An introduction to a great Mauritian writer, Malcolm De Chazal (1902-1981)

The selections below are taken from the English translation by Irving Weiss of Sens-Plastique (Paris: Gallimard, 1948) by the great Mauritian writer and painter Malcolm de Chazal (1902-1981).

The first translation appeared in 1971 with a foreword by W.H. Auden, who considered Chazal "the most original French writer to emerge since the end of the Second World War." An expanded translation, still available, was published in 1979. Chazal's aphorisms are considered by literary critics to express the most remarkable correspondence between words and things, between language and nature, ever attempted. Chazal's paintings celebrate the magical island spendor of Mauritian sunlight, flora, fauna that inspired his observations.

No matter how much leaves are fixed face to face they always look at each other aslant, whereas all fruits end up head-on however carelessly jumbled. A bunch of flowers is a house of colored cards. A heap of fruit is a hive of colored bees." (p. 149)

"Flowers are both knowing and innocent, with experienced mouths but childlike eyes. They bend the two poles of life into a divinely closed circle." (p. 7)

"All flowers have two eyes like us, but one is on the obverse, the other on the reverse side. On the obverse the flower's eye is wide open, on the reverse its lids are lowered - but as with the eye of the seraph its gaze burns on behind the apparent curtain. The reason flowers have no real back is that their back-to-back eyes make a circular face." (p. 114)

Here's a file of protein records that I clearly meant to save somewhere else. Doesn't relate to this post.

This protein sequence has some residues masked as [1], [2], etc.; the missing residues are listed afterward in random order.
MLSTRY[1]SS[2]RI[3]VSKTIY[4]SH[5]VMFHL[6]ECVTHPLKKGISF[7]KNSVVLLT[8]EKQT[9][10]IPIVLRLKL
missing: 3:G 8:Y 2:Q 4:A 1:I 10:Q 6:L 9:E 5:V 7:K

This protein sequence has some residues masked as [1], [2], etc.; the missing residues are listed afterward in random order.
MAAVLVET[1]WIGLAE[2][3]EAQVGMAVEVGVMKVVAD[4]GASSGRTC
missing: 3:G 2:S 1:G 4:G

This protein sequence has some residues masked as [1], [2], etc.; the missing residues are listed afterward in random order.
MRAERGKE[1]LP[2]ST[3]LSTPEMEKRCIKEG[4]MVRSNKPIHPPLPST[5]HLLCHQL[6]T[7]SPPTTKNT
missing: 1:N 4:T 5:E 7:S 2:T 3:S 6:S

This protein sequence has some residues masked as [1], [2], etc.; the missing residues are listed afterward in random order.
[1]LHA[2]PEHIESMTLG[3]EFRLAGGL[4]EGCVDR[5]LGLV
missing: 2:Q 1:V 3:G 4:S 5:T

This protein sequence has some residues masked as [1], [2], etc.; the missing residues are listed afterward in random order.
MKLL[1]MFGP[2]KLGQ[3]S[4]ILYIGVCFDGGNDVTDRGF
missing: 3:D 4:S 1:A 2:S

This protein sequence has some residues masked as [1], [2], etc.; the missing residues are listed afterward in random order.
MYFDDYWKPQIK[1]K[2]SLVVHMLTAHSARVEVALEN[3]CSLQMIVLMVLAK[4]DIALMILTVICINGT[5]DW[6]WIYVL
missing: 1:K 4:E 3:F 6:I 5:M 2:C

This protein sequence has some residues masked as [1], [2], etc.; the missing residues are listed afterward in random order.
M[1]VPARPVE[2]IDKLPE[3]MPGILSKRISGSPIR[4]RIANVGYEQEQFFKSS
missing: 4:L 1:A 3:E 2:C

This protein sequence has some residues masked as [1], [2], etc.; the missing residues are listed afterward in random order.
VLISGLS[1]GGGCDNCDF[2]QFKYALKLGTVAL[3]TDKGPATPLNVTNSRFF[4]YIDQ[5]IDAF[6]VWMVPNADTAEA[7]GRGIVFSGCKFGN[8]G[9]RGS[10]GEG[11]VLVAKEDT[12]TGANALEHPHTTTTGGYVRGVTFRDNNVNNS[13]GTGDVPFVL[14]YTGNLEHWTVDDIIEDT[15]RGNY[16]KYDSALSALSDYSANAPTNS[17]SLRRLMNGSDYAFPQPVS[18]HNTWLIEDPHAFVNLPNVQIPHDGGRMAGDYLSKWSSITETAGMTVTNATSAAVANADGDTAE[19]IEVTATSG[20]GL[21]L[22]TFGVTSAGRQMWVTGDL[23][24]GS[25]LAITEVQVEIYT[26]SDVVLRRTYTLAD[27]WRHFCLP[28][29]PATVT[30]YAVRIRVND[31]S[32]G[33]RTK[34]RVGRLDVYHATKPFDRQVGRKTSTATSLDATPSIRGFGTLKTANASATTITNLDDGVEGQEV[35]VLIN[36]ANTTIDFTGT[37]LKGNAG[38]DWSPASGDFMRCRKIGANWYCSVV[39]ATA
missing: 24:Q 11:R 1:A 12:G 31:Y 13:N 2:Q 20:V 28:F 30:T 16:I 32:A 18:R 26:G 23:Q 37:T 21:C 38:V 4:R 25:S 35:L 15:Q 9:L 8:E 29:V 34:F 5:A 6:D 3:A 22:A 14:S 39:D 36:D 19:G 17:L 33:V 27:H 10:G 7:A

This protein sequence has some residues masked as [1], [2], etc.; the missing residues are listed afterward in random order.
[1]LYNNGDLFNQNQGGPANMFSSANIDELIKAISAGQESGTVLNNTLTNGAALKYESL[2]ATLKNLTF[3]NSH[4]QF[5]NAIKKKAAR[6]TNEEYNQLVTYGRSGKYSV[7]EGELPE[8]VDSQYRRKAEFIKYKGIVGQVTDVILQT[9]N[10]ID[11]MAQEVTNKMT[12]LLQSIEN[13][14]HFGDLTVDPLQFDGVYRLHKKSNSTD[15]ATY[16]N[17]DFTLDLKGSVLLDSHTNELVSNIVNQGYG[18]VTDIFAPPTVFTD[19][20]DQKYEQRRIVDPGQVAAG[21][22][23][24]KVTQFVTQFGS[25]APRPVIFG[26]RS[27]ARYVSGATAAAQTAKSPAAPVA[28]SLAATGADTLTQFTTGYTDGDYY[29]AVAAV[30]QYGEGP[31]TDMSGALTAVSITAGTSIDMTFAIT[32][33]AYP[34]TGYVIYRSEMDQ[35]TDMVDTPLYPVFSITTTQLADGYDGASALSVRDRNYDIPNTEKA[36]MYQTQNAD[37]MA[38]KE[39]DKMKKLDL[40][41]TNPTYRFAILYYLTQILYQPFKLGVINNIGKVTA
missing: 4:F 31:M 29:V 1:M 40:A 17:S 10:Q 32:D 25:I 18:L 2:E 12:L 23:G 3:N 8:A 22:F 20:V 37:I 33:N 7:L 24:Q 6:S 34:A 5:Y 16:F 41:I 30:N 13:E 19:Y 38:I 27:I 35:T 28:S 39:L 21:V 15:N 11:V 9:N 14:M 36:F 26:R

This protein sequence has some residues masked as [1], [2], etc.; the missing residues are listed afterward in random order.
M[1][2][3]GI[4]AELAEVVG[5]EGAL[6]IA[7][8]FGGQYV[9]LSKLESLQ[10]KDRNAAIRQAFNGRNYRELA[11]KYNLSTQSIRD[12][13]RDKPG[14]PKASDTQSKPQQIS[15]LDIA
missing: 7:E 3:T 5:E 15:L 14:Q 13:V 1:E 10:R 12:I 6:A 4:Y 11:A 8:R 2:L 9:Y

"The flower has no weekday self, dressed as it always is in Sunday clothes." (p. 27)

"The eyes takes good color pictures but wretched technicolor movies. It's impossible to grasp the movement of forms without letting some color escape." (p. 17)

"The crown of petals is the flower's panties. Rip them off and you will have public indecency. They were the pre-adamic fig leaf of nature before the first Eve wore that leaf as her own crown of petals." (p. 117)

"The light would reach us more quickly in the morning and fade more slowly at night if the whole earth were divided into vast flower beds that called forth the light at dawn and clutched it longer at nightfall. Nature instituted summer for flowers long before man took summer over for his own uses." (p. 40)

"Flowers are always peerlessly dressed, formal in splendor, at the height of elegance on all occasions except at the first appearance of the fruit when they change into something skimpy." (p. 56)

The butterfly swims with its legs and tail, tries to crawl with its body, and beats its wings - the threefold progress of fish, reptile, and bird all in one. Tripartite kingdom. An isoceles triangle of animal." (p. 47)